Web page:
Statist Illinois Governor Admits Tax Competition Works

I had the dubious “privilege” of growing up in Sweden, infamous for having the world’s highest taxes. I actually knew people who sincerely said, after they got a raise, that “I’m so happy I make more money – now I can pay more taxes”. It is very hard to find people who would seriously say the same thing here in America. Even the most ardent liberals know that taxes actually destroy entrepreneurial incentives and reduce economic activity. Illinois Governor Pat Quinn is a good example. As I explained earlier this month, Sears and the Chicago Mercantile Exchange have been threatening to leave the tax hell that Governor Quinn presides over. Now the Chicago Sun Times reports that the governor has recognized that high taxes are indeed a problem in Illinois:

Gov. Pat Quinn on Friday signed tax-break legislation designed to keep Sears and the Chicago Mercantile Exchange from leaving the state. … Sears and CME threatened to leave the state without the measures lawmakers adopted this week. The bill renews a credit Sears has been getting for years and guarantees the company a $15 million break on its taxes over the next decade, while retooling tax calculations for the profitable CME by changing how much of its business is subject to state income taxes.

This is effectively an admission by Governor Quinn that tax competition works. That in itself is a victory for common sense and good economic analysis. Hopefully, Governor Quinn is also learning the lesson of fiscal conservatism from this. His state reduced its spending by 7.3 percent in 2011 over 2010. While he did sign one of the most ridiculous tax increases in recent American history, a tax hike that has taken a toll on private employment in Illinois, it is indeed refreshing to see that Quinn is willing to learn when economic reality teaches him a lesson.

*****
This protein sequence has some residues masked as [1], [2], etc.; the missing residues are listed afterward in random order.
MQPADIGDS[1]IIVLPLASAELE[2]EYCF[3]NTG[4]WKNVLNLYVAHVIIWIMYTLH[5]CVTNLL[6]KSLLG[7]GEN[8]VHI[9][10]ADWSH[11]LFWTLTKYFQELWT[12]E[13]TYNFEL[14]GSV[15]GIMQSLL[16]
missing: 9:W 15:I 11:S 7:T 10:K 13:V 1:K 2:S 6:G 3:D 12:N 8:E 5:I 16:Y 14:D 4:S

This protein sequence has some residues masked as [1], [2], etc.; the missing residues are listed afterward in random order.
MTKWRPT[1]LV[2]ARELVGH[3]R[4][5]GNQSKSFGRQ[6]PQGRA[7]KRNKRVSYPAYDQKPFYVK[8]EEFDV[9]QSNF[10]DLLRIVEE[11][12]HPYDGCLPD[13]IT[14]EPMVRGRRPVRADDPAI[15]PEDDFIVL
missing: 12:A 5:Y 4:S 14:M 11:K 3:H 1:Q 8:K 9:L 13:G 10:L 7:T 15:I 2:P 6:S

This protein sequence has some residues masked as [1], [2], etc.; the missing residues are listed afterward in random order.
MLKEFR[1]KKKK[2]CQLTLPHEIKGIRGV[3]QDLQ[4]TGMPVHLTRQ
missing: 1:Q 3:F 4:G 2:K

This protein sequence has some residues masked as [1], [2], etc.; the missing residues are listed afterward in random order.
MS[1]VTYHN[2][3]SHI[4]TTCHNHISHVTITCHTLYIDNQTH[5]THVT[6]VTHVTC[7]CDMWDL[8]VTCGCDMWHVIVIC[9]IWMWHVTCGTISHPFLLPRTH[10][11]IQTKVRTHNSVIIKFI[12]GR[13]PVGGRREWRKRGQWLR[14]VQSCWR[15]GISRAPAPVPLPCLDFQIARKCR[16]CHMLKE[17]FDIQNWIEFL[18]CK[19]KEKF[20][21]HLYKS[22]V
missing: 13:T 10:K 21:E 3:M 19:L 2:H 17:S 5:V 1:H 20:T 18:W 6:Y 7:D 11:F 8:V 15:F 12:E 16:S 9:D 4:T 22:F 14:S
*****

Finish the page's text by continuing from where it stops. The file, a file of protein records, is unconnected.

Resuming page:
The question is how significant this will be over time. Illinois did not become the New York of the Midwest over night. The latest income tax increase is destructive in and by itself, but it was only the bitter icing on a bad-tasting cake that lawmakers in The Prairie State have been working on for a long time. According to the Tax Foundation, in 1999 Illinois had the 28th highest taxes in the country. In 2009 it ranked 13th. That money is being spent by the legislators on programs that make citizens dependent on government. It is not easy to terminate such programs, though the latest cut in the state budget may indicate that Illinois legislators are willing to think in terms of a reduced budget rather than spend-as-usual increases.

It is good that Sears and CME will be able to remain in Illinois. If they had U-Hauled to a low-tax jurisdiction it would have been a big blow to both the local economy of Chicago and to the state. Hopefully, the fact that the state legislature passed a law to extend tax breaks for these two corporations, and the fact that Governor Quinn signed it, are signs that the fiscal conversation at the state capitol is changing.